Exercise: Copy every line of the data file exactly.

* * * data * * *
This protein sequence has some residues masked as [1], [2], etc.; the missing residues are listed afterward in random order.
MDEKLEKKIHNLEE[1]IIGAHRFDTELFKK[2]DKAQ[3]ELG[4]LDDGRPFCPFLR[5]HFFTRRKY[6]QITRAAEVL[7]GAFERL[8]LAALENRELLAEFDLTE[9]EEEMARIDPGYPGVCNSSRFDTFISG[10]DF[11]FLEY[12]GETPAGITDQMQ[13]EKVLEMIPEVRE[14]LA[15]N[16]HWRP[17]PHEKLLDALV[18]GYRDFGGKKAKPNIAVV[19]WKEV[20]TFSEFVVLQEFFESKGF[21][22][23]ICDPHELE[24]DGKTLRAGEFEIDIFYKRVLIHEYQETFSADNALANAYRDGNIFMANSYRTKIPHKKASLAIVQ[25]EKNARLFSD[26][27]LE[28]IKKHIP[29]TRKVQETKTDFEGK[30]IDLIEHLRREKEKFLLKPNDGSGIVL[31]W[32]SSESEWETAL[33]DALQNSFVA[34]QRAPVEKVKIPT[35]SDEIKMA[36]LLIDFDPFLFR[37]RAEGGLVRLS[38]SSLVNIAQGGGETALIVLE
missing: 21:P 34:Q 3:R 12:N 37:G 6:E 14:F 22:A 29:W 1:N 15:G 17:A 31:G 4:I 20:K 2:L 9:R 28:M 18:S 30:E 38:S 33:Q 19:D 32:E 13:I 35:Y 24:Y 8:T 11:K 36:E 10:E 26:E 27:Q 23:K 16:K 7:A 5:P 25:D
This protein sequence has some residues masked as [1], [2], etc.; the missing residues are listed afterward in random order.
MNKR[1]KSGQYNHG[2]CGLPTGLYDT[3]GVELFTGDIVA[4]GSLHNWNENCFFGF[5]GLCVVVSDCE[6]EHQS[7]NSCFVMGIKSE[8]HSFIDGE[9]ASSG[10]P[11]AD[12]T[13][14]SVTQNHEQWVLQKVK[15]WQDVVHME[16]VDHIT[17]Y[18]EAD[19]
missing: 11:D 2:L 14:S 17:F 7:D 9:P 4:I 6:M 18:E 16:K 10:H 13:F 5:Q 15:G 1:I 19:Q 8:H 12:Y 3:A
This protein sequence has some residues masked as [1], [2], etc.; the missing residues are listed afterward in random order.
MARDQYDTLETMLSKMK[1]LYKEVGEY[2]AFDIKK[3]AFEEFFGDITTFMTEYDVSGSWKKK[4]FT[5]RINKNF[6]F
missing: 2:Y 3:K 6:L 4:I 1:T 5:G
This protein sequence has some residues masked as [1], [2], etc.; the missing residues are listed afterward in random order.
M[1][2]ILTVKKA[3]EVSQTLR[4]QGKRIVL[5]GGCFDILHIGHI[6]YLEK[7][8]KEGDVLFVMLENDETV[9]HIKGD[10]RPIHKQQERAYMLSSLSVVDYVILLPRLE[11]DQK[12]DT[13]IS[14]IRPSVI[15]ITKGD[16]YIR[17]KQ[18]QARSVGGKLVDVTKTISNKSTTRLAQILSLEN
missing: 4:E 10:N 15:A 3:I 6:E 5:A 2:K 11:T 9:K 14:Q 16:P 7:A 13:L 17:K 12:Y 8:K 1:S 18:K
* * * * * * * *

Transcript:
This protein sequence has some residues masked as [1], [2], etc.; the missing residues are listed afterward in random order.
MDEKLEKKIHNLEE[1]IIGAHRFDTELFKK[2]DKAQ[3]ELG[4]LDDGRPFCPFLR[5]HFFTRRKY[6]QITRAAEVL[7]GAFERL[8]LAALENRELLAEFDLTE[9]EEEMARIDPGYPGVCNSSRFDTFISG[10]DF[11]FLEY[12]GETPAGITDQMQ[13]EKVLEMIPEVRE[14]LA[15]N[16]HWRP[17]PHEKLLDALV[18]GYRDFGGKKAKPNIAVV[19]WKEV[20]TFSEFVVLQEFFESKGF[21][22][23]ICDPHELE[24]DGKTLRAGEFEIDIFYKRVLIHEYQETFSADNALANAYRDGNIFMANSYRTKIPHKKASLAIVQ[25]EKNARLFSD[26][27]LE[28]IKKHIP[29]TRKVQETKTDFEGK[30]IDLIEHLRREKEKFLLKPNDGSGIVL[31]W[32]SSESEWETAL[33]DALQNSFVA[34]QRAPVEKVKIPT[35]SDEIKMA[36]LLIDFDPFLFR[37]RAEGGLVRLS[38]SSLVNIAQGGGETALIVLE
missing: 21:P 34:Q 3:R 12:N 37:G 6:E 14:F 22:A 29:W 1:N 15:G 17:A 31:G 4:I 20:K 2:L 9:R 28:M 18:S 30:E 38:S 33:Q 19:D 32:E 13:I 35:Y 24:Y 8:T 11:K 36:E 10:E 26:E 27:Q 23:K 16:K 7:A 5:P 25:D
This protein sequence has some residues masked as [1], [2], etc.; the missing residues are listed afterward in random order.
MNKR[1]KSGQYNHG[2]CGLPTGLYDT[3]GVELFTGDIVA[4]GSLHNWNENCFFGF[5]GLCVVVSDCE[6]EHQS[7]NSCFVMGIKSE[8]HSFIDGE[9]ASSG[10]P[11]AD[12]T[13][14]SVTQNHEQWVLQKVK[15]WQDVVHME[16]VDHIT[17]Y[18]EAD[19]
missing: 11:D 2:L 14:S 17:F 7:D 9:P 4:I 6:M 18:E 16:K 10:H 13:F 5:Q 15:G 1:I 19:Q 8:H 12:Y 3:A
This protein sequence has some residues masked as [1], [2], etc.; the missing residues are listed afterward in random order.
MARDQYDTLETMLSKMK[1]LYKEVGEY[2]AFDIKK[3]AFEEFFGDITTFMTEYDVSGSWKKK[4]FT[5]RINKNF[6]F
missing: 2:Y 3:K 6:L 4:I 1:T 5:G
This protein sequence has some residues masked as [1], [2], etc.; the missing residues are listed afterward in random order.
M[1][2]ILTVKKA[3]EVSQTLR[4]QGKRIVL[5]GGCFDILHIGHI[6]YLEK[7][8]KEGDVLFVMLENDETV[9]HIKGD[10]RPIHKQQERAYMLSSLSVVDYVILLPRLE[11]DQK[12]DT[13]IS[14]IRPSVI[15]ITKGD[16]YIR[17]KQ[18]QARSVGGKLVDVTKTISNKSTTRLAQILSLEN
missing: 4:E 10:N 15:A 3:I 6:E 5:A 2:K 11:T 9:K 14:Q 16:P 7:A 13:L 17:K 12:Y 8:K 1:S 18:K